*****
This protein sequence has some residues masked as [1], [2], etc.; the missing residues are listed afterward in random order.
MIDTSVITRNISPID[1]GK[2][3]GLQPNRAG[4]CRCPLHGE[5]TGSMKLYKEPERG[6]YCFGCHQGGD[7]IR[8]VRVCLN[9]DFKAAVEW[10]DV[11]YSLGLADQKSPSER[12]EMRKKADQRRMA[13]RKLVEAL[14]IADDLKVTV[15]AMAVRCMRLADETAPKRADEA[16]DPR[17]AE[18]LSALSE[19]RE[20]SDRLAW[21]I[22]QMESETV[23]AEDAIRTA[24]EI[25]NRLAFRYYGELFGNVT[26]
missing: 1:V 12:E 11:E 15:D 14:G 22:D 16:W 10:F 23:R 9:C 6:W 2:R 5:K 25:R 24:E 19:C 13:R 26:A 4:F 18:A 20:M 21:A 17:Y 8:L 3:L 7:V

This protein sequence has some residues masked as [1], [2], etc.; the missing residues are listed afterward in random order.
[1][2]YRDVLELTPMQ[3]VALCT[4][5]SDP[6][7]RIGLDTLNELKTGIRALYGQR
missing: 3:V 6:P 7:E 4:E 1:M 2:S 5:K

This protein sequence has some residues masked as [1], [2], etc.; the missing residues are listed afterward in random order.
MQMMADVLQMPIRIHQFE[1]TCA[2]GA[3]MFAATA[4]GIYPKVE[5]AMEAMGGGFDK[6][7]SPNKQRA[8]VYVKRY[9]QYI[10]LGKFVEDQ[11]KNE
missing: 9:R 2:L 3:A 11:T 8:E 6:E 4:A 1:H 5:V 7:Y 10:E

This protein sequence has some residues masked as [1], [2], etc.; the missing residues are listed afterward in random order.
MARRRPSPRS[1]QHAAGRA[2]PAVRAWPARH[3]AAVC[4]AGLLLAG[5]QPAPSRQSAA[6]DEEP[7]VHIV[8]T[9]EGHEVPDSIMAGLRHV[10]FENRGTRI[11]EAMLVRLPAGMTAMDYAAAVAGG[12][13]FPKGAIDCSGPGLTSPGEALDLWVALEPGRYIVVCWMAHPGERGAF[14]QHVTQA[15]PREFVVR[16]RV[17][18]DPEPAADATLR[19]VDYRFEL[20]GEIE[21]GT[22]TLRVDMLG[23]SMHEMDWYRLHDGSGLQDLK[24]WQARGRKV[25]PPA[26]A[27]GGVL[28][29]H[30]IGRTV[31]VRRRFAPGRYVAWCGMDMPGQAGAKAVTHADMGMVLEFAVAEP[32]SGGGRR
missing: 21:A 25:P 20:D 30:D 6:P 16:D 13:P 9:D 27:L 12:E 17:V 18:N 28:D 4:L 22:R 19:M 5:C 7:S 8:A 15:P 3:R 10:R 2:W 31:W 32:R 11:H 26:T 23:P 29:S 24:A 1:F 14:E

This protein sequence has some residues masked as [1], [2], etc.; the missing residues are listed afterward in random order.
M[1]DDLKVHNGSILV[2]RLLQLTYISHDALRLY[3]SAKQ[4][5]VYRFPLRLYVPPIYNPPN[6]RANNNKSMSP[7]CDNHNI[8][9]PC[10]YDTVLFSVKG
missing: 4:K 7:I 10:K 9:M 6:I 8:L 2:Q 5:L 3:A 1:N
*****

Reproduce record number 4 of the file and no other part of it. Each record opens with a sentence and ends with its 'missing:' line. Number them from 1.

This protein sequence has some residues masked as [1], [2], etc.; the missing residues are listed afterward in random order.
MARRRPSPRS[1]QHAAGRA[2]PAVRAWPARH[3]AAVC[4]AGLLLAG[5]QPAPSRQSAA[6]DEEP[7]VHIV[8]T[9]EGHEVPDSIMAGLRHV[10]FENRGTRI[11]EAMLVRLPAGMTAMDYAAAVAGG[12][13]FPKGAIDCSGPGLTSPGEALDLWVALEPGRYIVVCWMAHPGERGAF[14]QHVTQA[15]PREFVVR[16]RV[17][18]DPEPAADATLR[19]VDYRFEL[20]GEIE[21]GT[22]TLRVDMLG[23]SMHEMDWYRLHDGSGLQDLK[24]WQARGRKV[25]PPA[26]A[27]GGVL[28][29]H[30]IGRTV[31]VRRRFAPGRYVAWCGMDMPGQAGAKAVTHADMGMVLEFAVAEP[32]SGGGRR
missing: 21:A 25:P 20:D 30:D 6:P 16:D 13:P 9:D 27:L 12:E 17:V 18:N 28:D 4:L 22:R 19:M 5:C 7:S 8:A 15:P 3:R 10:R 2:W 31:W 32:R 11:H 26:T 23:P 29:S 24:A 1:F 14:E